In Catholic culture, we have a number of images symbolically associated with mothers and motherhood. Eve is called the mother of all the living; Mary is called the Mother of God; and the Church, through Baptism, is the mother of all Christians.
In a natural sense, we all experience, through our own birth, our mother’s motherhood. As a man, I will never experience another kind of motherhood so intimately; except now, I am blessed to observe in awe my wife each day. Every day, I watch her nurture and form my daughter into what we hope will be a mature, independent, happy, holy human being. My daughter may go on herself to become a mother. She will be called to the same beautiful and sacred vocation for her own children. From generation to generation, mothers bless children, in their image and likeness, with their love, devotion and sacrifice.
In a spiritual sense, we are blessed by another kind of motherhood. Christ, in union with His bride the Church, gives birth to us as adopted sons and daughters of God. We bear the image and likeness of Christ and His Church, just as we bear the image and likeness of our fathers and mothers. Our first parents, Adam and Eve, were made in the image and likeness of God. But in the Fall, that image and likeness was disfigured and corrupted. Our ancestors, in the image and likeness of Adam and Eve, could hardly look at one another and still see the image and likeness of God or the beauty and goodness of our Creator. But, through the Church, Christ has remade humanity anew. He has and is conforming us into the fullness of the image and likeness of God. He is restoring what had been corrupted and disfigured through sin.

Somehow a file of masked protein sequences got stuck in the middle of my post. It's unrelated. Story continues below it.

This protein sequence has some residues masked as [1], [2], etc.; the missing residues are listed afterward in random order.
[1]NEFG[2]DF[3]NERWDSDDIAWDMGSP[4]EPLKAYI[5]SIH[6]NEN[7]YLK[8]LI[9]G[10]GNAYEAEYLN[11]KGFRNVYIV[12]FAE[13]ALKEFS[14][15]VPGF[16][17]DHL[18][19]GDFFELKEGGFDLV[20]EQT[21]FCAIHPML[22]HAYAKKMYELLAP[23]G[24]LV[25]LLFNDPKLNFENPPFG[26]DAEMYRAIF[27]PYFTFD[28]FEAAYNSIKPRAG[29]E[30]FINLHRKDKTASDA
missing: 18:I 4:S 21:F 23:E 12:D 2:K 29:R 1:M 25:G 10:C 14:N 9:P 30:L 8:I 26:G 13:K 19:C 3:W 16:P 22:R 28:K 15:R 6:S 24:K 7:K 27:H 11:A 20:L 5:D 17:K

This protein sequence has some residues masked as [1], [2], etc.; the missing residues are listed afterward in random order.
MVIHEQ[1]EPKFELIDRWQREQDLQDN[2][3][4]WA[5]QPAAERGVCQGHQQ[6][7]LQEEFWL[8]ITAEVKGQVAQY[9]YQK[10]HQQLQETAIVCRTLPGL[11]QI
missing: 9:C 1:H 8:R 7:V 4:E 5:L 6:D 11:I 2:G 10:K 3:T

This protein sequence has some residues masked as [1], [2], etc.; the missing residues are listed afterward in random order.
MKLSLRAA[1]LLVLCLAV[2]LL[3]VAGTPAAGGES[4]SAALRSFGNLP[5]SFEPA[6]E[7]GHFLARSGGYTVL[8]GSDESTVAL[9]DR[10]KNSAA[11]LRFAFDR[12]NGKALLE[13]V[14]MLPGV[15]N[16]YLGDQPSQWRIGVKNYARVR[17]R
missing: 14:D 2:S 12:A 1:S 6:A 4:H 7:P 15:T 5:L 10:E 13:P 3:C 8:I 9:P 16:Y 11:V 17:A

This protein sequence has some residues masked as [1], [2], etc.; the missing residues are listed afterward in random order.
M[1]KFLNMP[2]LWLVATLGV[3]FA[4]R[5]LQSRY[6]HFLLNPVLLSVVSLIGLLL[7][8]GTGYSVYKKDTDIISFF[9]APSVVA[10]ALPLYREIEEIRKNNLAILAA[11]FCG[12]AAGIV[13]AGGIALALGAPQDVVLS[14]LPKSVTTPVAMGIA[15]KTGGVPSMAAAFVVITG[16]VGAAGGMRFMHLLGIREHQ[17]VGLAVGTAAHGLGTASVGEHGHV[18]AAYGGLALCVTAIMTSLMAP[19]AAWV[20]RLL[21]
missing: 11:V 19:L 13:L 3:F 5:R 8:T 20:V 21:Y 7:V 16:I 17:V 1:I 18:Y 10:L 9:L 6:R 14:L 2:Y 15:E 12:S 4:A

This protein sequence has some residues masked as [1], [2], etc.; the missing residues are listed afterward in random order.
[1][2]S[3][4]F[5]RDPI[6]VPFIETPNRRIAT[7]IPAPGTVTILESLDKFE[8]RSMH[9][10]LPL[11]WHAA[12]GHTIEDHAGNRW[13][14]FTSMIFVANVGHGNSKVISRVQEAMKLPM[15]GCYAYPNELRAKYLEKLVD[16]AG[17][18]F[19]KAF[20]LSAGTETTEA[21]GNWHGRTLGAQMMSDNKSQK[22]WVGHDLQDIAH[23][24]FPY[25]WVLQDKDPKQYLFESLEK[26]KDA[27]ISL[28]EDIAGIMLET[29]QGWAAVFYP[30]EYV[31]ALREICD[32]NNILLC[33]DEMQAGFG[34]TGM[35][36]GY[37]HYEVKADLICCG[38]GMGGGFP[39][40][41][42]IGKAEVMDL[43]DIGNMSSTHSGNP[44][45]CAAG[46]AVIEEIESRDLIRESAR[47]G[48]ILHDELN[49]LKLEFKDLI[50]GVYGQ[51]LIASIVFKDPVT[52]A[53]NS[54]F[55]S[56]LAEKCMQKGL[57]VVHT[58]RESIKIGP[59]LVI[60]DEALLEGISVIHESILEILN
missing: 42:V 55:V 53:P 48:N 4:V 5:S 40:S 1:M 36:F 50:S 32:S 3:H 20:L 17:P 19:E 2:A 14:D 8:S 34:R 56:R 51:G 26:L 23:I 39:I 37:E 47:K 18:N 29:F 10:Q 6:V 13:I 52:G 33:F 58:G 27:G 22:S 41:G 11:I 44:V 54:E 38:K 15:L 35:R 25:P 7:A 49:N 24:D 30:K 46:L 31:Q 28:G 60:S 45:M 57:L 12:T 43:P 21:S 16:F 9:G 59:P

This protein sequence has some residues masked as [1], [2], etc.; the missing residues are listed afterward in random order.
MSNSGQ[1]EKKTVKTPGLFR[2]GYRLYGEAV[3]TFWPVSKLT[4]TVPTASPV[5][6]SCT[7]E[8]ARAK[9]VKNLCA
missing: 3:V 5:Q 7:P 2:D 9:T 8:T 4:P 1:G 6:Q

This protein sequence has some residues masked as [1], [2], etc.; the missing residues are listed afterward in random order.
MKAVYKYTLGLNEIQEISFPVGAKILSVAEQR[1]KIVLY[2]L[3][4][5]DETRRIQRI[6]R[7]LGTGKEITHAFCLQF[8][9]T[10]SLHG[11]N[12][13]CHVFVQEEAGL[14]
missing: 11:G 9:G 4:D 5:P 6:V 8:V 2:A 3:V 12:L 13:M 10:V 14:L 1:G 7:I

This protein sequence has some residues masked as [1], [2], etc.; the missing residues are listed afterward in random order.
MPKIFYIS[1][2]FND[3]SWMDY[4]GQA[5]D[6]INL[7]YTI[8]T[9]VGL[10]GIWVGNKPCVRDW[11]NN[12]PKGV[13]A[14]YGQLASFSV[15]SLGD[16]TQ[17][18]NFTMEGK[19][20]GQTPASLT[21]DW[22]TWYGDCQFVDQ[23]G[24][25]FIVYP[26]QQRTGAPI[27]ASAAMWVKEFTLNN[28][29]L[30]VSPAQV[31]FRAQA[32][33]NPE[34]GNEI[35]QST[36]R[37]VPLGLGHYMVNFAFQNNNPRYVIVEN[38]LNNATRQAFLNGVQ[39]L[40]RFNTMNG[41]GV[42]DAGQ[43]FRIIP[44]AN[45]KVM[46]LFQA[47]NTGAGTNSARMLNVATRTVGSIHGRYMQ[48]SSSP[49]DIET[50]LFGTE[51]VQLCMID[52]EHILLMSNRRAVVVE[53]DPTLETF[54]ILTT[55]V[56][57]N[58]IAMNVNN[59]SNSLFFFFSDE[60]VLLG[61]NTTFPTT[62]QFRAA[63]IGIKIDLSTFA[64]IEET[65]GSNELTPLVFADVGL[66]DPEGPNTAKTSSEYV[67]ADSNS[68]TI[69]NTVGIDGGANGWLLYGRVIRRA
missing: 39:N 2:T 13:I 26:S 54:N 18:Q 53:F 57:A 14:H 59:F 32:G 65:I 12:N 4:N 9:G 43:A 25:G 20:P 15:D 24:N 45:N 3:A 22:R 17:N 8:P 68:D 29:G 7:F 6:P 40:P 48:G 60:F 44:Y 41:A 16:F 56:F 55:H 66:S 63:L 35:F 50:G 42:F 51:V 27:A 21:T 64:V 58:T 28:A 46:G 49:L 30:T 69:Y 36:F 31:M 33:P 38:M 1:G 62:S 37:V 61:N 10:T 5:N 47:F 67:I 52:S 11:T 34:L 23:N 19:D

Unfortunately, though, sin still remains present throughout our society and the whole human race. Sin even seems pervasive among Christians and our Church leaders. Our own sin and the sin of others act like the grime on a cloudy lens. The cloudy lens prevents us from seeing God in ourselves and one another. But, despite this, we can still see a glimpse of God in the saints, the sons and daughters of the Church on their way to perfection. By saints, I don’t mean only the canonized ones, but the “saints” we share daily life with. On Mother’s Day, we highlight our mothers, grandmothers, godmothers, and spiritual mothers; the women who provide us with a glimpse of God through their love. Our own mothers, ideally, desire the same things for us that the Church does for her children. The Church yearns to give birth to sons and daughters who seek the truth and do the good and love the beautiful. The Church yearns for her children to desire what is good and to choose what is right for ourselves and others. The Church, like our mothers, yearns for her children to be at peace with God, with nature and with the people around us. What natural mother doesn’t want the same for her children?
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